The physical donations went to build the physical tabernacle. The emotional and spiritual intensity endowed the physical tabernacle with sanctity. It rendered it not just a home, but a sacred home for G-d. Moses saw the physical donations and knew that there was just enough. But he saw the spiritual devotions and he knew that there was more than enough.

This explains the curious passage in our parshah. There was enough and there was extra. There was just enough physical material, but the spiritual endowment was much more than enough. The tabernacle did not require such intensity, a more moderate amount would also suffice.

So, Moses asked G-d what to with the extras. G-d instructed Moses to build a tabernacle of testimony with the additional spiritual endowment. Testimony refers to the Torah, which is the book of testimony between G-d and the Jewish people.[3] The Talmud teaches that after the destruction of the Temple, G-d made His home in the houses of Torah study. These houses are today’s Holy of Holies—G-d dwells wherever the Torah is studied.[4]

The Spiritual Tabernacle
When we study the Torah, we create a tabernacle of testimony—a tabernacle of Torah. But how does our Torah create a home for G-d? Because the original home for G-d was not only a physical home, it was also a spiritual home. It was built not only with metal and wood, but also with love and tears, with dedication and heart. When Moses built the physical home for G-d, He directed all the additional spiritual intensity to the Torah that we would study across the generations.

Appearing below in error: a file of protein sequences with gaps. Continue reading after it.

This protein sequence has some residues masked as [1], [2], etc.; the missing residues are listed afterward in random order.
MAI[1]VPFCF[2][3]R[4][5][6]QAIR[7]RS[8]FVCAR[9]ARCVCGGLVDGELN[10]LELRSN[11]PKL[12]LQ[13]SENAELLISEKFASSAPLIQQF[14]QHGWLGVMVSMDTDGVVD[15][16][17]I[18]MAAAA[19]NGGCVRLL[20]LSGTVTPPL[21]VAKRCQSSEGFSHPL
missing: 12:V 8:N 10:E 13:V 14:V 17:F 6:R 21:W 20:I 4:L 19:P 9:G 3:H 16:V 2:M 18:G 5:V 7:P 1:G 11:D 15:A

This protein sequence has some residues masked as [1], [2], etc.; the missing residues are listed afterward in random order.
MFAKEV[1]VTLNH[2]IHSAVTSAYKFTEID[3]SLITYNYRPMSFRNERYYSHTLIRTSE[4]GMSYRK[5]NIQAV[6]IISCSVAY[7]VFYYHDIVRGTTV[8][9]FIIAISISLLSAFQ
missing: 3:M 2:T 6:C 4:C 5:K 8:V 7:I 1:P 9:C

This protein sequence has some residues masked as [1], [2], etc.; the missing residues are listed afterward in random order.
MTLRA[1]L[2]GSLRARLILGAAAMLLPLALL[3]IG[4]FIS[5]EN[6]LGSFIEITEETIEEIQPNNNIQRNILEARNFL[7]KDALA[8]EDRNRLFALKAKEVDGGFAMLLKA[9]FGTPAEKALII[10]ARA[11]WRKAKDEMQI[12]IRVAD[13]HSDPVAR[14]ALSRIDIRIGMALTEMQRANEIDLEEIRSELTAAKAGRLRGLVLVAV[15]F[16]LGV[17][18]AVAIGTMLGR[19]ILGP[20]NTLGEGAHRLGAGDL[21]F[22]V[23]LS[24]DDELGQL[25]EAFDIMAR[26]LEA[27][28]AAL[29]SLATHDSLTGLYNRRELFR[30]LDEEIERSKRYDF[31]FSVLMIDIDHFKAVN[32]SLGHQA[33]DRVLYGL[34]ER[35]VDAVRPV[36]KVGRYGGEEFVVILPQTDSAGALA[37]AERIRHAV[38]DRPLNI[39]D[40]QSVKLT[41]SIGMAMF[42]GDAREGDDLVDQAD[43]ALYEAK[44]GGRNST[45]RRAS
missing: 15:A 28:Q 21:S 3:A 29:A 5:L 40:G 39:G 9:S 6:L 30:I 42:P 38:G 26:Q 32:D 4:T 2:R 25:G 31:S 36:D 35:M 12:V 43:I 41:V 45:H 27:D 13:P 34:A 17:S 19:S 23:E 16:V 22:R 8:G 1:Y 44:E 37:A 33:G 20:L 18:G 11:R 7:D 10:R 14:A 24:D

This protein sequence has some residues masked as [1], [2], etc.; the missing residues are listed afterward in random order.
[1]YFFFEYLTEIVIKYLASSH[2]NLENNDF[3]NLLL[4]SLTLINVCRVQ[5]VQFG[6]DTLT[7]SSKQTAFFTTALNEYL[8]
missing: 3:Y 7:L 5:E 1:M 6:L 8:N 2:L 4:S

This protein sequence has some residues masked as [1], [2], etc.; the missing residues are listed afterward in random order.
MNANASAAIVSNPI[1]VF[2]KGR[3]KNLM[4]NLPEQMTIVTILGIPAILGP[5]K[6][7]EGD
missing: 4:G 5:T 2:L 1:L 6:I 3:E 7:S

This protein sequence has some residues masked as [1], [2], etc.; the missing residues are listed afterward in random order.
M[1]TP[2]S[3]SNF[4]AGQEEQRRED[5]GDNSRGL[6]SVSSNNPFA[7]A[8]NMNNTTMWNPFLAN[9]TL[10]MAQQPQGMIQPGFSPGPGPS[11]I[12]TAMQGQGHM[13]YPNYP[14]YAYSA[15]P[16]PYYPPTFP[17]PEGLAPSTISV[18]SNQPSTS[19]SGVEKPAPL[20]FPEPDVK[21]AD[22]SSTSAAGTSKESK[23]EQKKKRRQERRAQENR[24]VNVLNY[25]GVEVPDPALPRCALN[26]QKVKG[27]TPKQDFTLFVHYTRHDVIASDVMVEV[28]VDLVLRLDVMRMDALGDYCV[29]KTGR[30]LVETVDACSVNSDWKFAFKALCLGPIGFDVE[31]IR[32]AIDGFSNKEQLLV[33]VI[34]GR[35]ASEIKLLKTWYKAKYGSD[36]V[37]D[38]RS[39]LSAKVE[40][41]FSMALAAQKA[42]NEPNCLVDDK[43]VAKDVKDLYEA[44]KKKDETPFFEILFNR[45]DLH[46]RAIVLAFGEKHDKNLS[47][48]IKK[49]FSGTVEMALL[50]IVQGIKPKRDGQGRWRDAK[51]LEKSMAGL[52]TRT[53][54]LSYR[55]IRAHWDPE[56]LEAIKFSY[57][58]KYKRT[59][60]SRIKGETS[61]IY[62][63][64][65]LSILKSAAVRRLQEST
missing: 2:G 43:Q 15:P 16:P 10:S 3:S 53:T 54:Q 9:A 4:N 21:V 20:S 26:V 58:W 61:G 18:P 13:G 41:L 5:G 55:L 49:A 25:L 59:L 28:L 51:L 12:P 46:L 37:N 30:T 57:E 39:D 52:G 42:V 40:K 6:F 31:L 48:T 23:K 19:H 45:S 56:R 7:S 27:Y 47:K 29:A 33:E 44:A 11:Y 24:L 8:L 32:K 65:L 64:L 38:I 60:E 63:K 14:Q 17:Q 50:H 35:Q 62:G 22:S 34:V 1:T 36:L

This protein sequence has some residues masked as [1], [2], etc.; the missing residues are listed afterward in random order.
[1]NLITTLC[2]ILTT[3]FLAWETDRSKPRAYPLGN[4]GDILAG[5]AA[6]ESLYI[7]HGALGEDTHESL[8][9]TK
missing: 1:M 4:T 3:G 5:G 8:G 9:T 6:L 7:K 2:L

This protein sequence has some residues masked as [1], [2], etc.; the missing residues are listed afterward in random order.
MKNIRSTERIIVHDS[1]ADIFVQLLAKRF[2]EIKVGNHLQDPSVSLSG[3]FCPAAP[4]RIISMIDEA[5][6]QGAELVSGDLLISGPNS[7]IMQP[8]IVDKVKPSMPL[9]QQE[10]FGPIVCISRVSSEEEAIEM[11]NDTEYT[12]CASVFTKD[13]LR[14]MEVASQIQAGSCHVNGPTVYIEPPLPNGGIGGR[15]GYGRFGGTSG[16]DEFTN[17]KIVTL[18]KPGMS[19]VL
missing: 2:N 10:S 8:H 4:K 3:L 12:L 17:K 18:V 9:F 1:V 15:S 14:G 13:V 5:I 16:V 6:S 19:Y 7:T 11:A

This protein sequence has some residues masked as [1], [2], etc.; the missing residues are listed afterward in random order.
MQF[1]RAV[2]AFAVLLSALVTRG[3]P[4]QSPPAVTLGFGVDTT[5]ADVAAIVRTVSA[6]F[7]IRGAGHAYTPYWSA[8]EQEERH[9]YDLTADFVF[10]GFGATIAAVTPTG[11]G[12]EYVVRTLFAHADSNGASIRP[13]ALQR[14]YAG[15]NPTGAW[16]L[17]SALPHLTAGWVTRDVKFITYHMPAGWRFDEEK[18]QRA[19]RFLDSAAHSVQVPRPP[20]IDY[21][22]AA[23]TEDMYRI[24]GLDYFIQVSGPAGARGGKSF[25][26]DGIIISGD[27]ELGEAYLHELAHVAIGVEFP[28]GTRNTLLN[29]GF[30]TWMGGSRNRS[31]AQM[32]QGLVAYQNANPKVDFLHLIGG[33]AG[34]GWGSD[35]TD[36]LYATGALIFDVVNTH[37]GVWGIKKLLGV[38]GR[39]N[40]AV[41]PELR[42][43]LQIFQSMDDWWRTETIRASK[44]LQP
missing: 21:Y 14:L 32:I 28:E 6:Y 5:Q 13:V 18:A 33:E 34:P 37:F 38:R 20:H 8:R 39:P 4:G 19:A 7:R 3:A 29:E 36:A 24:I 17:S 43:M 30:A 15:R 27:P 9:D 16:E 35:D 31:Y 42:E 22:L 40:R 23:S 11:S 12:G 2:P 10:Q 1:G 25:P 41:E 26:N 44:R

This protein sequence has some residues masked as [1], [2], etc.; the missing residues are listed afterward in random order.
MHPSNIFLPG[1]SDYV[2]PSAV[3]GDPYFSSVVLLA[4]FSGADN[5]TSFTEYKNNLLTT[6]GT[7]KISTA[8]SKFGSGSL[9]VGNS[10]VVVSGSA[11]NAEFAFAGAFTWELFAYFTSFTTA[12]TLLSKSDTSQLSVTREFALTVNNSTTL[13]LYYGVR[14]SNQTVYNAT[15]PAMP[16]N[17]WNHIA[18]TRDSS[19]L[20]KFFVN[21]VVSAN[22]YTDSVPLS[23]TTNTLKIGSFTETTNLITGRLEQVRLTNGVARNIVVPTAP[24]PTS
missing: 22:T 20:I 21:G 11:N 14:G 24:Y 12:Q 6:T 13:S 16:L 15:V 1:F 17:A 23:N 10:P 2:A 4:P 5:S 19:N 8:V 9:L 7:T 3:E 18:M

Although we don’t muster the same kind of intensity that our ancestors brought to their contributions, we can piggyback on their intensity. It is for this reason that our sages tell us that the study of Torah is the equivalent of bringing an offering in the Temple.[5] The offering was not merely a physical animal or bird. It was the love and connection engendered between G-d and the Jewish people. That connection is eternal, and it is reignited when we study it.

When we study passages that describe the building of the Tabernacle, we build a spiritual tabernacle in our heart and soul. Some of the love and dedication that our ancestors invested into the physical tabernacle, merges with our Torah study to create a tabernacle in our heart.